While I, too, could do without navbars tracing themselves complete with clicking noises on page after page after page, I can think of a number of scenarios in which *pieces* of Flash would do better than plain images. For example, Flash is perfect for helping to illustrate complex situations and relationships.

    Bear in mind, too, that regular people may really like Flash. I’ve often found that to be true.

  • http://www.space150.com craigsanatomy

    You’re right on with the spice analogy. If used properly, you can do a LOT with flash in a search friendly way (see: http://blog.space150.com/2007/1/11/faust-flash-augmenting-standards). It’s not that you can’t use it, or that you have to have one flash site and one HTML site (can webmasters please stop doing that?), you just have to layer flash on top of HTML & CSS so that the searchies can still read your content in a way that makes sense!

  • http://www.antezeta.com/blog/ sean

    This article resonates with me. Much of my work is in the Italian market. Italy has a great tradition in the graphic arts and many designers have blissfully migrated to web design using Flash as the preferred platform.

    Yet Flash violates a lot of what the web is all about – Jill touches on many of the issues above. After explaining the problems with Flash (and Silverlight for that matter) for the umpteenth time, I finally took pen to paper and came up with 7 reasons to avoid Flash like the plague.

    Yes, there are exceptions where Flash usage may be the solution, such as an Ikea kitchen configuration tool. And I should note that I am talking about sites created entirely in Flash rather than an html site which makes judicious use of a Flash insert here and there.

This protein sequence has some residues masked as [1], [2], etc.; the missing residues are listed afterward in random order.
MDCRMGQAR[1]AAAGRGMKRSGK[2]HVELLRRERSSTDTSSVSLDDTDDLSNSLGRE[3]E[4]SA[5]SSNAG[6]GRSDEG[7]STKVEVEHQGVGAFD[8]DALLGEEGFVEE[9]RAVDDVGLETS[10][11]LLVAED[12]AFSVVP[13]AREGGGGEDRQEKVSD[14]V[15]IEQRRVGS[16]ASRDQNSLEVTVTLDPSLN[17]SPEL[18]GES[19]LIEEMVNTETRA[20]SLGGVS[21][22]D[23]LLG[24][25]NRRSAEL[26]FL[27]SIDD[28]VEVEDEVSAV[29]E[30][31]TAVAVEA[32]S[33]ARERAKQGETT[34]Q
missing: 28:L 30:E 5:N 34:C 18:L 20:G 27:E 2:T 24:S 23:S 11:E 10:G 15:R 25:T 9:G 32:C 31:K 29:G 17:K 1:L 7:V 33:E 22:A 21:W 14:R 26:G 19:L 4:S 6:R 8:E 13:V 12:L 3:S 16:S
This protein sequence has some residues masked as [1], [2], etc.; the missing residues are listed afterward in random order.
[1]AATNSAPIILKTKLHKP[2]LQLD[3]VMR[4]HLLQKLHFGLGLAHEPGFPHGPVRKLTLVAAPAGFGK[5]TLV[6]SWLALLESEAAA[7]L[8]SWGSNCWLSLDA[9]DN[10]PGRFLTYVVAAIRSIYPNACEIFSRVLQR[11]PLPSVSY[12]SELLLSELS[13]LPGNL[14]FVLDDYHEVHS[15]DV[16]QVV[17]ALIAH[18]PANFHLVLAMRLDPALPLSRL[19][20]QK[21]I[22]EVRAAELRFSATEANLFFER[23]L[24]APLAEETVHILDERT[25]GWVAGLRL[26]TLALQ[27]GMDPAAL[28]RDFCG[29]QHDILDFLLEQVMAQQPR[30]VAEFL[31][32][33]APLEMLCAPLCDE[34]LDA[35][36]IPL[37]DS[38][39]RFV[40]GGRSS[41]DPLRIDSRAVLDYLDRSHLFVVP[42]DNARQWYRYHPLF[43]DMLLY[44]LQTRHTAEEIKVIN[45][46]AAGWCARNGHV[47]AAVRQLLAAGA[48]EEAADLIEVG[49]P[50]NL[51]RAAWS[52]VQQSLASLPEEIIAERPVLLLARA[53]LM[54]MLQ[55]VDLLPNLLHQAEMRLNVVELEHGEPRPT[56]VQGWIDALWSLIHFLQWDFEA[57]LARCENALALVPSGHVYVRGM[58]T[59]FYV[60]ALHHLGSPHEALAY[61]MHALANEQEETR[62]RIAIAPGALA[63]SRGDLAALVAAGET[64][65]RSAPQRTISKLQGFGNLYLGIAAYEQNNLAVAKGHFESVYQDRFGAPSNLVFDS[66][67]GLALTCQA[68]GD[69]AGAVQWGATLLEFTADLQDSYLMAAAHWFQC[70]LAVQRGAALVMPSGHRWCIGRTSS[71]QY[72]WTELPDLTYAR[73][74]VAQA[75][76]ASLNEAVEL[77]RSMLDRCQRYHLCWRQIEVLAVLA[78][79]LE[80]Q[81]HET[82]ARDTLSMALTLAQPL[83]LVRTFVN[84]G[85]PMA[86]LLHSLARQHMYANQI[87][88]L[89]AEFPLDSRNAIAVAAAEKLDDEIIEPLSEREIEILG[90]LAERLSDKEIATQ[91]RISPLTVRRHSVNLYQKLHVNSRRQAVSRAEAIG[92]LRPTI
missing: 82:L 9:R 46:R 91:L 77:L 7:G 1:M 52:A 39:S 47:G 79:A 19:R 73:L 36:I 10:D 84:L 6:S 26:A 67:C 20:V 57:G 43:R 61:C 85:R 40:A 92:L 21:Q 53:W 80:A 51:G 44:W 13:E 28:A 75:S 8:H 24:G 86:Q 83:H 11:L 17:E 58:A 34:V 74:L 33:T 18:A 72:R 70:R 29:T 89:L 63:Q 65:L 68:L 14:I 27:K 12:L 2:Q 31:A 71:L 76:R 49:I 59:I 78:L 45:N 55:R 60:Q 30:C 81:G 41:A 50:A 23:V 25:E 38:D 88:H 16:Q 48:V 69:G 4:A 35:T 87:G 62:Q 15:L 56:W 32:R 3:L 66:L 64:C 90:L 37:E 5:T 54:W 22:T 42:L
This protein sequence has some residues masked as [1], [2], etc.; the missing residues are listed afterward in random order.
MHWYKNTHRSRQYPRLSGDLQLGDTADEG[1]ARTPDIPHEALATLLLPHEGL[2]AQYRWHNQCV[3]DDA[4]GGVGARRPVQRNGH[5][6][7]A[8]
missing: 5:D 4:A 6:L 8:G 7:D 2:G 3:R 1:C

1) Semantic information available to search engines via html tags such as title, h1, p… etc is missing.

    2) Website reporting on Flash navigation is problematic and cumbersome (as mentioned above)

    3) Flash breaks web usability standards. Try using the back button or increasing the font size, for example.

    4) Lack of consistent cross platform support. Flash version 8 was never released for Linux, breaking many sites. Mobile device support is weak or non-existent (as Jill mentions with the iPhone). Microsoft’s Silverlight is even worse. Linux support is stuck at the obsolete version 1 while Microsoft is reading version 3.

    5) Code embedding Flash objects doesn’t pass w3c validation

    6) Some users disable Flash to avoid flash based advertising

    7) Website updates continually require Flash skills

    To my original article which covers these points in greater depth ( http://www.antezeta.com/blog/flash-problems/ ) I should also add the inability to highlight, copy and paste text, such as a business phone number and address
    . Yes, it should be possible, but often it is not. Which I think is one of Jill’s key points.

    While Search Engine reps and Adobe will point out what can be done in theory with advanced Flash techniques to mitigate the above mentioned issues, budget constraints and/or lack of developer knowledge mean it doesn’t happen in reality.